Have you decided that it might be great to take dad out on one great last road trip for the year? Many couples consider taking a road-trip during the holidays instead of hosting the celebrations in their home. It is a great way to make new and lasting memories that you’ll treasure for quite some time. However, traveling with seniors can present very unique challenges that should be taken into consideration and planned for. A road trip, if cleared by a doctor can be a great experience that is cherished by everyone involved. Sometimes, people just need to get away from their everyday lives and forget about their worries. Vacations can be something that enriches you and your aging parent physically, mentally, emotionally, and spiritually. Here are 5 great precautions and planning tips that will help you make your experience smoother and more memorable.
1. Medical Blessings and Clearance
It may go without saying, but when you start planning your road trip, the first step is to get medical clearance. There are many circumstances and situations where a physician won’t clear your loved one to travel, and you shouldn’t try to take a road trip with any senior who has medical issues without consulting their physician. The physician may offer considerations and assistance when it comes to preparation for their travel as well, so it is well worth the visit. Bring a broad itinerary, and make sure the physician understands the scope and distance involved in the travel so they can make an informed decision or provide insight.
2. Senior-Friendly Accommodations
From hotels, to flights, and even restaurants, be sure to ask for senior-friendly accommodations. You can call ahead on your route and see what accommodations are available to help make seniors more comfortable during your visit there. Hotels can help by putting you and your loved one in rooms that are on the bottom floor, close to amenities, and ensure that if you are getting separate rooms, that they are right next door to each other. If you have any other accommodations that you’ll need, such as wheelchair accessibility, make sure you mention this to car rental businesses or the hotel.
3. Extra Time and Extra Fun
When you are traveling with a loved one that you are caring for, you’ll want to give yourself some extra time to get from one place to another. You may need to stop a few extra times for bathroom breaks, or to take medications with food. If you pad your travel time, then extra stops won’t put you behind schedule, and it will make everyone much more relaxed. The Centers for Disease Control and Prevention also recommends ensuring that you make sure there is a stop every 2 hours just to keep joints and muscles engaged and moving. The last thing you need is blood clots that are due to lack of movement.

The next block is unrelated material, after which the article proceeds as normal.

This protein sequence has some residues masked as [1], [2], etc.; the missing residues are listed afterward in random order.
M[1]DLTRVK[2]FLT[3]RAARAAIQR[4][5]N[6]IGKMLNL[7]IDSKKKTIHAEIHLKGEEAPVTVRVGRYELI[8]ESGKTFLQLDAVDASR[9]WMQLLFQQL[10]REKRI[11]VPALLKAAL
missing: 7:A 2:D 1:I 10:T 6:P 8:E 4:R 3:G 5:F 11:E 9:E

The other thing about adding extra time into your schedule is that if you and your loved one see a side-stop or extra attraction you want to spontaneously add to your trip, you have extra time to do it. Don’t be afraid to do the extra fun things, these memories are worth the time.
4. Medications and Necessities
Make sure that medications, insurance cards, ID, and medical records that document any treatments or conditions are packed, just in case of emergency. We recommend at least an extra week of medications just in case there is a delay coming back for any reason. If you are traveling across time zones, you may need to adjust when medications are taken, you can always set a timer or keep a watch set to your home time so that the schedule is interrupted as little as possible. You may also seek out advice from a professional caregiver to help you continue any therapeutic care that is happening at home.
5. Time to Adjust
We’ve all woken up in a different place and been a little disoriented for a moment until we remember where we are. Your aging parent may need time to adjust to changes to their routine while you take your trip. If you have a loved one who is living with dementia, they may easily get overstimulated or stressed in a new environment. Stay flexible with your plans but stick to a strict meal and medication schedule. Keep bedtimes, wake-up times, nap times, and bathroom times as close as possible to their home schedule as well. Something else that helps is bringing familiar blankets, games, or tv-shows with you so that your loved one has less adjustments to make.
Homewatch CareGivers of Woodbridge is always here for you and your loved one. We can provide you with support in the home, for a few hours, or even assist you with planning a big holiday trip. Contact us a call today to learn more about what options you have.